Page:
C4AA Directors: Steve Lambert, Rebecca Bray, and Stephen Duncombe

Rebecca and the Steve’s ponder the determinism of dialectical materialism and the possibilities of superstructural autonomy

 STEVE LAMBERT, Cultural Director

Steve’s father, a former Franciscan monk, and mother, an ex-Dominican nun, imbued the values of dedication, study, poverty, and service to others – qualities which prepared him for life as an artist.

For Lambert, art is a bridge that connects uncommon, idealistic, or even radical ideas with everyday life. In 2008 Lambert worked with hundreds of people on “The New York Times Special Edition,” a utopian version of the paper announcing the end of the wars in Iraq and Afghanistan and other good news. In 2011 he built a 20 x 9 foot sign that reads CAPITALISM WORKS FOR ME!, allows passers by to vote TRUE or FALSE, and is touring it across the United States.

His work has been shown everywhere from marches to museums both nationally and internationally, has appeared in over fourteen books, and four documentary films.  He was invited to the U.N. to speak about his research on advertising’s effect on cultural rights, he was a Senior Fellow at New York’s Eyebeam Center for Art and Technology from 2006-2010, developed and leads workshops for Creative Capital Foundation, taught at Parsons/The New School, CUNY Hunter College, the School of the Museum of Fine Arts, Boston, and is currently Associate Professor of New Media at SUNY Purchase. Steve has advanced degrees from a reputable art school and respected state university. He dropped out of high school in 1993.

Steve Lambert co-founded the C4AA with Steve Duncombe in 2009.

  REBECCA BRAY, Managing Director

Rebecca joined us from the Smithsonian National Museum of Natural History where she was the Chief of Experience Design. Before joining the Smithsonian for 8 years, Rebecca was co-founder and technology director of Submersible Design, a New York City-based interactive design company. Her clients included the American Museum of Natural History, the Whitney Museum of Art, the Intrepid Museum of Air, Sea and Space. And Rebecca isn’t new to artistic activism. Back in 2002 she was one of the producers of “The Meatrix” an online animation about factory farming that went viral. And she’s been involved in video activism and creating environmental art installations for many years. She was also a participant in our first program (the College of Tactical Culture) before we were called the Center for Artistic Activism! Because of her exceptional work, Steve and Steve interviewed her when they were conducting field research in 2009.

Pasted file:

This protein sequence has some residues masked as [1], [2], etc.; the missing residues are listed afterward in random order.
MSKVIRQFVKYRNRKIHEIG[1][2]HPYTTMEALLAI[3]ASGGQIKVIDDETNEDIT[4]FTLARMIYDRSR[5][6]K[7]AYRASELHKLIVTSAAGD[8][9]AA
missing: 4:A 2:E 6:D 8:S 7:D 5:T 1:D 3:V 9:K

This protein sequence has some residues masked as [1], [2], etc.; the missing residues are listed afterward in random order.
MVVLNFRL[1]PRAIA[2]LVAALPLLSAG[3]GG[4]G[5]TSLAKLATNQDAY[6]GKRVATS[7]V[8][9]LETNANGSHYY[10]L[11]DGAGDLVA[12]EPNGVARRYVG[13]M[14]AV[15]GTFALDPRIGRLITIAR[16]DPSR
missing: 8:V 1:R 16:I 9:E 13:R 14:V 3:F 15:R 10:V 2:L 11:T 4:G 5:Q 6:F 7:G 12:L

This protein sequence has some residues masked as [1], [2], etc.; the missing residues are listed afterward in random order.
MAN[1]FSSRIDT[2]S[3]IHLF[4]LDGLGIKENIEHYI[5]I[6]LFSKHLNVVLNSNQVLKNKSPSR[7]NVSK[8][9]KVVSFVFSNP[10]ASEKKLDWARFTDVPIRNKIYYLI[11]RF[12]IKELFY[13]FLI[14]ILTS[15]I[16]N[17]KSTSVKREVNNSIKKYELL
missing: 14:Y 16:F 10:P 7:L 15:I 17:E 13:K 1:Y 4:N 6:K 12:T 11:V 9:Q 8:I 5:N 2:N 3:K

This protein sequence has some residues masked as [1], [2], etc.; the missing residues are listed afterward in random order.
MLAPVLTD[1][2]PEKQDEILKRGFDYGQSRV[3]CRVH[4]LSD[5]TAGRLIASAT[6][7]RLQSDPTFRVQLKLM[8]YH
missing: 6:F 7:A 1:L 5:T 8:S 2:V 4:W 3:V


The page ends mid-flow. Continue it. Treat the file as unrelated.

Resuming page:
Rebecca has taught media history, interaction design, and education practices to students, teachers, scientists and others, including through Harvard Extension School, at NYU, and with the Center for Artistic Activism. Rebecca’s work as an artist and interaction designer includes The Meatrix, Botanicalls, and Windowfarms – projects at the intersection of art, science, technology, and the environment, along with Silosphere and Framing Device, installation/performances. Rebecca’s work has been on the BBC, NPR, Discovery Channel, Good Morning America and ABC News as well as in the New York Times, ArtNews, and Wired, and at the Museum of Modern Art, the Whitney and the Smithsonian’s Hirshhorn Museum. She has a masters from NYU’s Tisch School of the Arts in the Interactive Telecommunications Program and an undergraduate degree from Bard College in sociology and media studies.

 STEPHEN DUNCOMBE, Research Director

Stephen has three decades of experience as both a educator and an activist. With a PhD in Sociology from the Graduate Center of the City University of New York, he has taught in the City and State University’s of New York and is currently a Professor of Media and Culture at New York University. He received the Chancellor’s Award for Teaching while at SUNY and the Dean’s Award for Excellence in Teaching at NYU.

An activist his entire adult life, he co-founded a multi-issue community activist group in the mid 1990s, the Lower East Side Collective, which won an award for “Creative Activism” from the Abbie Hoffman foundation. He was also a lead organizer in the international direct action group Reclaim the Streets.

Stephen is the author and editor of six books, including Dream: Re-Imagining Progressive Politics in an Age of Fantasy and the Cultural Resistance Reader, writes on culture and politics for a wide range of scholarly and popular publications, and is the creator of an open-access, open-source, web-based edition of Thomas More’s Utopia. His scholarly and activist work has been supported by, among others, the Open Society and Fulbright foundations and the National Endowment for the Humanities and National Endowment for the Arts, and he is currently working on a book on effective affect or, perhaps, affective effect.

Steve Duncombe co-founded the C4AA with Steve Lambert in 2009.